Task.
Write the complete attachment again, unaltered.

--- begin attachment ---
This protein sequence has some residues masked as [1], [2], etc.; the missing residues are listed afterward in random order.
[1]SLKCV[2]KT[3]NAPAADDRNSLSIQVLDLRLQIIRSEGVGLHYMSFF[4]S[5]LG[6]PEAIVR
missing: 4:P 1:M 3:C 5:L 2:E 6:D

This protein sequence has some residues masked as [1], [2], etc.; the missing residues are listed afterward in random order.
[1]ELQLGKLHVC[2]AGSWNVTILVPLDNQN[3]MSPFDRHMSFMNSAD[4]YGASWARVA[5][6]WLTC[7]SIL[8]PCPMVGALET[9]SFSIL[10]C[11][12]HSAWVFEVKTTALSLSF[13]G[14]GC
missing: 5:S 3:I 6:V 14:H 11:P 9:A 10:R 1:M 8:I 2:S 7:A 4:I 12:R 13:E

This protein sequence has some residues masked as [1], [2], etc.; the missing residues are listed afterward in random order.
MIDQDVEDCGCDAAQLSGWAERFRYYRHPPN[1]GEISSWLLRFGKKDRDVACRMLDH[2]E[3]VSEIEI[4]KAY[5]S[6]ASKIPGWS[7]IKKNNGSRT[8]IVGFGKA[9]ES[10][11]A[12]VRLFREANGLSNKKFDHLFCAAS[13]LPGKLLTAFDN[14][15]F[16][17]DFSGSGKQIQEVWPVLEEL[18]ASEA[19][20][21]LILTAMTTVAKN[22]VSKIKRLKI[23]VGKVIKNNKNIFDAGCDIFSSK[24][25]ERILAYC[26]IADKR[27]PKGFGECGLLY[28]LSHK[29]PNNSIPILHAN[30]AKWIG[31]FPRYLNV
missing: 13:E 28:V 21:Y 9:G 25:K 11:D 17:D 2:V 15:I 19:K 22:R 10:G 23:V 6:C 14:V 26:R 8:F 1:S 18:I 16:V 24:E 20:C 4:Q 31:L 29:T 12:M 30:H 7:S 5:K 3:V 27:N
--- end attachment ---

This protein sequence has some residues masked as [1], [2], etc.; the missing residues are listed afterward in random order.
[1]SLKCV[2]KT[3]NAPAADDRNSLSIQVLDLRLQIIRSEGVGLHYMSFF[4]S[5]LG[6]PEAIVR
missing: 4:P 1:M 3:C 5:L 2:E 6:D

This protein sequence has some residues masked as [1], [2], etc.; the missing residues are listed afterward in random order.
[1]ELQLGKLHVC[2]AGSWNVTILVPLDNQN[3]MSPFDRHMSFMNSAD[4]YGASWARVA[5][6]WLTC[7]SIL[8]PCPMVGALET[9]SFSIL[10]C[11][12]HSAWVFEVKTTALSLSF[13]G[14]GC
missing: 5:S 3:I 6:V 14:H 11:P 9:A 10:R 1:M 8:I 2:S 7:A 4:I 12:R 13:E

This protein sequence has some residues masked as [1], [2], etc.; the missing residues are listed afterward in random order.
MIDQDVEDCGCDAAQLSGWAERFRYYRHPPN[1]GEISSWLLRFGKKDRDVACRMLDH[2]E[3]VSEIEI[4]KAY[5]S[6]ASKIPGWS[7]IKKNNGSRT[8]IVGFGKA[9]ES[10][11]A[12]VRLFREANGLSNKKFDHLFCAAS[13]LPGKLLTAFDN[14][15]F[16][17]DFSGSGKQIQEVWPVLEEL[18]ASEA[19][20][21]LILTAMTTVAKN[22]VSKIKRLKI[23]VGKVIKNNKNIFDAGCDIFSSK[24][25]ERILAYC[26]IADKR[27]PKGFGECGLLY[28]LSHK[29]PNNSIPILHAN[30]AKWIG[31]FPRYLNV
missing: 13:E 28:V 21:Y 9:G 25:K 11:D 17:D 2:V 15:I 19:K 22:R 10:G 23:V 6:C 14:V 26:R 8:F 1:S 18:I 16:V 24:E 20:C 4:Q 31:L 29:T 12:M 30:H 7:S 5:K 3:V 27:N